• Chef and Africola owner Duncan Welgemoed serves up Maghreb cuisine in Adelaide. (Africola)
He mightn’t have a TV show on SBS VICELAND (yet), but Duncan Welgemoed should be next in line. The no-holds-barred chef and owner of Adelaide’s Africola talks boxing, barbecue and bucking trends.
Siobhan Hegarty

10 Apr 2017 - 9:20 AM  UPDATED 11 Apr 2017 - 10:52 AM

+ Duncan's tips for masterin African at home, here +

Duncan Welgemoed entered the chef world through rather unusual circumstances. He wasn’t pursuing a dream or following in a family member’s footsteps – his brother, coincidentally, was actually a chef. To put it bluntly, Duncan needed dosh. 

“The biggest reason was [out of] necessity from losing all my money in the U.K. six hours off the plane at a strip club,” he says, entirely deadpan.

“I’d been planning on bumming around Europe, but I had to literally go find a job straight away. I got a job at a place called La Bouche, a French restaurant.” 

The South African born chef has come a long way from those strapped-for-cash days. For one thing, he now lives in Adelaide and keeps himself busy – and possibly out of trouble – as the head chef and co-owner of Africola. Jumping on the culinary map back in 2014, Africola was a loud and colourful Soweto-styled eatery offering in South African fare. Braai was a mainstay, spices came via Cape Malay, and slow roasted cow's head was a treasure for those who dared. Then in 2016, Africola underwent a transformation – shifting from South African flavours and feels to a northern-inspired menu and brand-new look.

“Every two years we do a flip,” Duncan explains. “So we went from South [Africa] to North, and after North, we’ll go East and West. Obviously there’s quite a lot of cost involved but it’s easier when you have a designer.”

Enter Africola co-owner and Mash Design director James Brown, a creative whiz with a penchant for big, bright and bold graphics – as evidenced by the restaurant’s sharp new fit-out and wow-worthy website. It was up in the Northern Territory when Africola inspiration struck the pair. The idea came, amusingly, while watching a boxing movie with Mohammad Ali and George Foreman.

“James broke his elbow skateboarding in Darwin and was in hospital,” Duncan recalls. “So we watched Rumble in the Jungle.”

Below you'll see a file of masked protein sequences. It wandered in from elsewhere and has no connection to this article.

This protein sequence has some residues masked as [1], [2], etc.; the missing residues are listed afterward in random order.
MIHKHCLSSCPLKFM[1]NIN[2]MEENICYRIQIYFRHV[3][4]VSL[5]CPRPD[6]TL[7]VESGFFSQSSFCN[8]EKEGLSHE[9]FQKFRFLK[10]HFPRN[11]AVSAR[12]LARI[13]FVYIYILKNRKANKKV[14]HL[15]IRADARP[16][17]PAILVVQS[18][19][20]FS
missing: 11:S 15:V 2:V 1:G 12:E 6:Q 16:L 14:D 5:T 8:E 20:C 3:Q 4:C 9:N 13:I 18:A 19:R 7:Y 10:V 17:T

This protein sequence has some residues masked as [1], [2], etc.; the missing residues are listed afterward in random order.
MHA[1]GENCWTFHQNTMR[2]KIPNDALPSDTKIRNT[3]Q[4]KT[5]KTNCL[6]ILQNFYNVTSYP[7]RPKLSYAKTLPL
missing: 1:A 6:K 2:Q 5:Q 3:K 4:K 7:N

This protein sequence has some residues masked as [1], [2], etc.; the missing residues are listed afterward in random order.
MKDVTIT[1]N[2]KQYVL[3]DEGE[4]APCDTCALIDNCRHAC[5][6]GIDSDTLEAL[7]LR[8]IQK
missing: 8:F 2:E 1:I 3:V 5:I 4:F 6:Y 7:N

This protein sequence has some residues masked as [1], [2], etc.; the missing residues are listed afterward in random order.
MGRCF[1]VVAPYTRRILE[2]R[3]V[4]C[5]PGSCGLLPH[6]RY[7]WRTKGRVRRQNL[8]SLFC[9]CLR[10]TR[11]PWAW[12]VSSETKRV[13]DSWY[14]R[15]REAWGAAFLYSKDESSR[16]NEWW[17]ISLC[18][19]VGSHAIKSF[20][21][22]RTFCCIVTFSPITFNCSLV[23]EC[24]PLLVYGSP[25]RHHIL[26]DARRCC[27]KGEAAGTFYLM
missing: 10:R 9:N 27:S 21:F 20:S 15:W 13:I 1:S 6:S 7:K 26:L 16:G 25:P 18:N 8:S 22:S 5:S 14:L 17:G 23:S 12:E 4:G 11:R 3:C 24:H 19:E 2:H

“One of the sponsors was Africola ­– a German soft drink company. They’re still around today but established in the ‘50s. They sponsored the fight so we wanted to do a festival around African food called Africola.”

“We don’t want to buck trends, we want to create them.”

Africola (the food festival) grew into Africola (the restaurant) and now – having swung from South to North – that means a fresh take on Maghreb cuisine.                                                     

“We’ve gone from more protein-based dishes to vegetables and grains,” says Duncan. “In the north you’ve got a lot more diversity in spices. There are influences from everywhere – from Greece to Sardinia to the Middle East.”

Despite the menu changes, some things remain the same.

“Smoke and fire have always been a big factor in terms of general restaurant tools,” Duncan points out. “We’ve also got few custom pieces. Like a weird deconstructed rocket been turned into an injera plunger.          

“We want to always keep it fresh,” Duncan says of Africola. “Having a restaurant that’s the same after 10 years is not where our heads are at. We don’t want to buck trends, we want to create them.”

Whether it’s on the menu – or simply in life – one thing’s for sure: Duncan Welgemoed is at the vanguard of VICE-dom


Have we got your attention and your tastebuds? The Chefs' Line airs weeknights at 6pm starting April 3. Check out the program page for episode guides, cuisine lowdowns, recipes and more.

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